finding this volume is the bibliographical highlight for the end of this week. In a continuous search for the Bibliography one may find gems. I have found one yesterday evening. after reading a few pages I have realized that the alternative perspectives to the conventional readings, I was so eagerly hunting, were right under my nose (in one of my digital folders). what a night!
The Aphorisms of Franz Kafka. Edited by Reiner Stach and translated by Shelley Frisch. Princeton and Oxford: Princeton University Press, 2022. 256 p. $24.95/£20.00 ISBN 9780691205922
this new translation of Kafka’s Zürau aphorisms is a wonderful undertaking that allows the reader to easily see how this bilingual edition opens up new and complex paths in reading Kafka and his aphorisms. the dynamic of this editorial enterprise is an opportunity for the reader to reconnect, once again, with the author’s lines and with some of his thought fragments.
as a fragmentary writing this volume is another doorway into a particularly fascinating world of ideas.
Gilles Deleuze, What is Grounding. Grand Rapids, MI: &&& Publishing, 2015. Edited by Tony Yanick, Jason Adams & Mohammad Salemy. Translated by Arjen Kleinherenbrink. 185 pp. ISBN 978-0-692-45454-1. E-BOOK (PDF)
This volume is based on the notes taken by Pierre Lefebvre on Deleuze’s seminar Qu’est-ce que fonder? (1956-1957).
The discursive dimension in the production of knowledge allows a critical analysis of academic practice, scholarly communication or open peer-review. To whom the volume will appeal is a question of openness to the large variety of disciplines as, but not restricted to, religious studies, philosophy, cultural studies or theology.
The volume has an interview with Russell M. McCutcheon, discourses and sociology of knowledge (Reiner Keller), religious discourse (Dominique Maingueneau), an analysis of the historical discourse (Kocku von Stuckrad), the multicultural drama of CDA and DST perspectives (Frans Wijsen), discourse theories in cultural studies (Anne Koch), discursive analysis of religion and political science (Erin K. Wilson), discourse and economy question (Guy Redden), dynamics of the human rights discourse (Hans G. Kippenberg), gender (Morny Joy), beyond language (Jay Johnston).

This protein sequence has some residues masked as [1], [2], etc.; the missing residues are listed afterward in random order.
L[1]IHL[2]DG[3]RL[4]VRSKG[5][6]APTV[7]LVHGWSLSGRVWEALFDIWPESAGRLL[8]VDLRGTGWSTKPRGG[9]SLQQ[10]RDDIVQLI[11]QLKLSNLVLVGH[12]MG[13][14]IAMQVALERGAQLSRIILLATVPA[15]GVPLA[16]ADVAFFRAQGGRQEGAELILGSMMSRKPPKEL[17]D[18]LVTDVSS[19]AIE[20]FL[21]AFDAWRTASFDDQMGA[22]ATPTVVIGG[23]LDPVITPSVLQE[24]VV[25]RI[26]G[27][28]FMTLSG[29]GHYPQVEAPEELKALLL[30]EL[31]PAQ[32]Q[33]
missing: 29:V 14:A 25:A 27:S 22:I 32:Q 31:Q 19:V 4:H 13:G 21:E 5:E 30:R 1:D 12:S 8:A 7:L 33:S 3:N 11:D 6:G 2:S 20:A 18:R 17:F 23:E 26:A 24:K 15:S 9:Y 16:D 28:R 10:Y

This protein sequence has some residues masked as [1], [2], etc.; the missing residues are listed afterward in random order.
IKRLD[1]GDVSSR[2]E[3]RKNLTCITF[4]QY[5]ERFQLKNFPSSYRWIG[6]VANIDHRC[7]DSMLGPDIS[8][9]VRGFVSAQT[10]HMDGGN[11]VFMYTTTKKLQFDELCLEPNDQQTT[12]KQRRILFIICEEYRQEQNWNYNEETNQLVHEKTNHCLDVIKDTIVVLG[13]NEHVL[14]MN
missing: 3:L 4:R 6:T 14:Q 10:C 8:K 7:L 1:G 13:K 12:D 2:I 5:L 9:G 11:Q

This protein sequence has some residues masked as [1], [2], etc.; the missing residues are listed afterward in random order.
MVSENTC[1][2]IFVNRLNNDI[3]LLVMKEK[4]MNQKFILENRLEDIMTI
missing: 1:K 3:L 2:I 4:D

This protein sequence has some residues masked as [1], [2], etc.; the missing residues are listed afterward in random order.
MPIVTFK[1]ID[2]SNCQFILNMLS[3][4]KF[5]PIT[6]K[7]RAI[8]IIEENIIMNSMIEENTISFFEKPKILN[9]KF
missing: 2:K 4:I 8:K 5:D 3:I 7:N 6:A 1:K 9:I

Peter Manseau, The Jefferson Bible: A Biography. Lives of Great Religious Books; Princeton and London: Princeton University Press, 2020. 236 pp. $24.95 / £20.00. ISBN 9780691205694.
The unusual artifact entitled the Jefferson Bible deserves a detailed bio-graphy. This enterprise was undertaken by Peter Manseau and delivered to the reader through the Princeton University Press’s series of Lives of Great Religious Books.
What is the Life and Morals of Jesus of Nazareth, known as Jefferson Bible? A cultural artifact? It is an experiment? It is a book? It is all these and more. We know that was handcrafted, a cut & paste operation. (5)
Thomas Jefferson gathered passages, reordered, repurposed those passages according to ‘his own intuition and sensibilities.’ For Manseau, Jefferson’s enterprise resemble a dadaist découpé, a cut-up, a music sampling, a music remix, and simultaneously ‘it is many books.’ (7-8)
This hypercreative item contains its time(s) and remains a witness of what ‘new’ and ‘intriguing’ would be read in the future.
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